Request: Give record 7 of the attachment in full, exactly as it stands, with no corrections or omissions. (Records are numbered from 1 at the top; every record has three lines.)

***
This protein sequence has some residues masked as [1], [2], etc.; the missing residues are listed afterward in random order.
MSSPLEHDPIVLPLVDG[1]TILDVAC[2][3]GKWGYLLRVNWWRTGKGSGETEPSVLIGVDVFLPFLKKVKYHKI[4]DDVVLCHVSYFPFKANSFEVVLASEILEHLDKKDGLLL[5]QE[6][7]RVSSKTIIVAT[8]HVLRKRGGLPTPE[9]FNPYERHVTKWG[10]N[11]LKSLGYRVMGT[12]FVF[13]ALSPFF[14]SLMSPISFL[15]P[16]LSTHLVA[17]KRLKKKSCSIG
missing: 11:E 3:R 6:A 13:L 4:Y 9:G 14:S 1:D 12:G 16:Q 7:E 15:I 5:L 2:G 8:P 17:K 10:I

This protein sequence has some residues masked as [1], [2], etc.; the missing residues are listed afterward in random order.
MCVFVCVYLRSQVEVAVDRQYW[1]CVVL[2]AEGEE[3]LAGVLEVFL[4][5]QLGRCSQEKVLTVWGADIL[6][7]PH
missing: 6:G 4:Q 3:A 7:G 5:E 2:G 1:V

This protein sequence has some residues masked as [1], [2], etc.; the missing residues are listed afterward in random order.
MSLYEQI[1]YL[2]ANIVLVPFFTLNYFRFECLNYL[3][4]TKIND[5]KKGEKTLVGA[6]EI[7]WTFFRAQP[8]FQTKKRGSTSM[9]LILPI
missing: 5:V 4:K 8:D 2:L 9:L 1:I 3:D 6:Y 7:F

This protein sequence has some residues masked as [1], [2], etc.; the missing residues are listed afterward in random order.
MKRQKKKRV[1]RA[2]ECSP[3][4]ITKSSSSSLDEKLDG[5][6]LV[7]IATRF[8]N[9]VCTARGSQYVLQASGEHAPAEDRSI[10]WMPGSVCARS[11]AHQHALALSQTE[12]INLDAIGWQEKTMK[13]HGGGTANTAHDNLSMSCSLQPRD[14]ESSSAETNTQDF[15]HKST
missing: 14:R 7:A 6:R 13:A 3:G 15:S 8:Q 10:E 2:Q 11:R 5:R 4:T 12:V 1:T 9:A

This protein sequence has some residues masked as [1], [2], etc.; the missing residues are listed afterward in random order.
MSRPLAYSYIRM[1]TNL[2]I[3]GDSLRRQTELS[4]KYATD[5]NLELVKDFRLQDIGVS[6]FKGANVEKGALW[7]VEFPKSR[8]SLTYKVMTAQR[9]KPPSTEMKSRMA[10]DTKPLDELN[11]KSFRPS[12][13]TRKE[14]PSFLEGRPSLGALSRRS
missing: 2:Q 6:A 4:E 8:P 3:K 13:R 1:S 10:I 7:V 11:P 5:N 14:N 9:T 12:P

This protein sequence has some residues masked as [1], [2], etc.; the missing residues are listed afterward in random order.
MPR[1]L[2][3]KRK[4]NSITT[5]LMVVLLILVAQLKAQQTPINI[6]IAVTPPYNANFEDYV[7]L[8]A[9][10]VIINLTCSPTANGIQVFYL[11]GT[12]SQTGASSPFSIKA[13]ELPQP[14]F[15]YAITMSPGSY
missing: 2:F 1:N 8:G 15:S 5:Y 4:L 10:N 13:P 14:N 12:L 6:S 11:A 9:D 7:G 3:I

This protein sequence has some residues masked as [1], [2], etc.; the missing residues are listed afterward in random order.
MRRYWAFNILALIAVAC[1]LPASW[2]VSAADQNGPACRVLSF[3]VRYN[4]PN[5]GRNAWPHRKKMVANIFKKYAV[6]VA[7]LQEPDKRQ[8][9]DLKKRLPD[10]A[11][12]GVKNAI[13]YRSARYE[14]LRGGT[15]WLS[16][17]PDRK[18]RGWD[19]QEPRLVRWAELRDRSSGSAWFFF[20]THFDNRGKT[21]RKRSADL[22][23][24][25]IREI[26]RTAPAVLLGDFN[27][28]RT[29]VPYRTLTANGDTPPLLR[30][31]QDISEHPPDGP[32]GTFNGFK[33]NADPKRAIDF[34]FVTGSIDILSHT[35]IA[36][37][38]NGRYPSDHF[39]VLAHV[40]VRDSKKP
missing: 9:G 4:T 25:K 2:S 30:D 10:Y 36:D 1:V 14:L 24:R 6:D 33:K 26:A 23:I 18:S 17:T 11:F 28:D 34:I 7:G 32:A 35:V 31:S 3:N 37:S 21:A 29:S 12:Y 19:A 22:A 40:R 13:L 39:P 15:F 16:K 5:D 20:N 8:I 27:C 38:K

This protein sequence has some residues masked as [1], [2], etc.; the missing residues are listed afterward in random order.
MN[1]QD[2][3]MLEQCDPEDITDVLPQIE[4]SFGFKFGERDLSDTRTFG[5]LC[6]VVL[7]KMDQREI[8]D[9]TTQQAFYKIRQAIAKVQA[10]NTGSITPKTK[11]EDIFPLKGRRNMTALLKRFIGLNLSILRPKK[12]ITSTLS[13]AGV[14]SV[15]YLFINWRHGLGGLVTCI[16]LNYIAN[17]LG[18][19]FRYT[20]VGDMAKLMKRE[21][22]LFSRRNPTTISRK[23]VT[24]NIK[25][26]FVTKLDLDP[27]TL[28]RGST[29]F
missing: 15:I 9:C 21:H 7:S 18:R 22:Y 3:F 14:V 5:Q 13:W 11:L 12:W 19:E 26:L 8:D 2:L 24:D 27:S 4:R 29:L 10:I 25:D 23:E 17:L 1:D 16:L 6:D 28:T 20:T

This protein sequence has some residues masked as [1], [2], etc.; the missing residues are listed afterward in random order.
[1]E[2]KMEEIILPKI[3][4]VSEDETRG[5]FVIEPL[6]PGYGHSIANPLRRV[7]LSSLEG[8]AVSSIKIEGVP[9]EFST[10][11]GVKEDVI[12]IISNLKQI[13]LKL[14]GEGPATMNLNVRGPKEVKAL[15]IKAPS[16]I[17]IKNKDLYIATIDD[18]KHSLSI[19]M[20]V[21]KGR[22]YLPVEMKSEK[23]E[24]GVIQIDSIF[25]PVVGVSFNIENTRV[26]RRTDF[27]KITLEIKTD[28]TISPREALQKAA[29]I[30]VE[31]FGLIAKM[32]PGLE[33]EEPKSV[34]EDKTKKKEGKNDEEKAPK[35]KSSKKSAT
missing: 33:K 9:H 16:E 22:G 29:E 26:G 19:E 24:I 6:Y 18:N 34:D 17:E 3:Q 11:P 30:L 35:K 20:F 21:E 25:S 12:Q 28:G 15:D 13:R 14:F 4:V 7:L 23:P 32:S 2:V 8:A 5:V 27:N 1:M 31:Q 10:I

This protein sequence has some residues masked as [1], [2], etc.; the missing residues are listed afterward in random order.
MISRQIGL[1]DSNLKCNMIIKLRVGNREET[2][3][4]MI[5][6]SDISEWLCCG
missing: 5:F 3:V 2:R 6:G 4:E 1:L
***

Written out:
This protein sequence has some residues masked as [1], [2], etc.; the missing residues are listed afterward in random order.
MRRYWAFNILALIAVAC[1]LPASW[2]VSAADQNGPACRVLSF[3]VRYN[4]PN[5]GRNAWPHRKKMVANIFKKYAV[6]VA[7]LQEPDKRQ[8][9]DLKKRLPD[10]A[11][12]GVKNAI[13]YRSARYE[14]LRGGT[15]WLS[16][17]PDRK[18]RGWD[19]QEPRLVRWAELRDRSSGSAWFFF[20]THFDNRGKT[21]RKRSADL[22][23][24][25]IREI[26]RTAPAVLLGDFN[27][28]RT[29]VPYRTLTANGDTPPLLR[30][31]QDISEHPPDGP[32]GTFNGFK[33]NADPKRAIDF[34]FVTGSIDILSHT[35]IA[36][37][38]NGRYPSDHF[39]VLAHV[40]VRDSKKP
missing: 9:G 4:T 25:K 2:S 30:D 10:Y 36:D 1:V 14:L 24:R 6:D 33:K 26:A 23:I 18:S 17:T 11:F 28:D 34:I 7:G 32:A 35:V 31:S 3:N 37:S 21:A 29:S 12:Y 19:A 22:A 40:R 13:L 39:P 15:F 16:K 5:D 20:N 8:I 27:C 38:K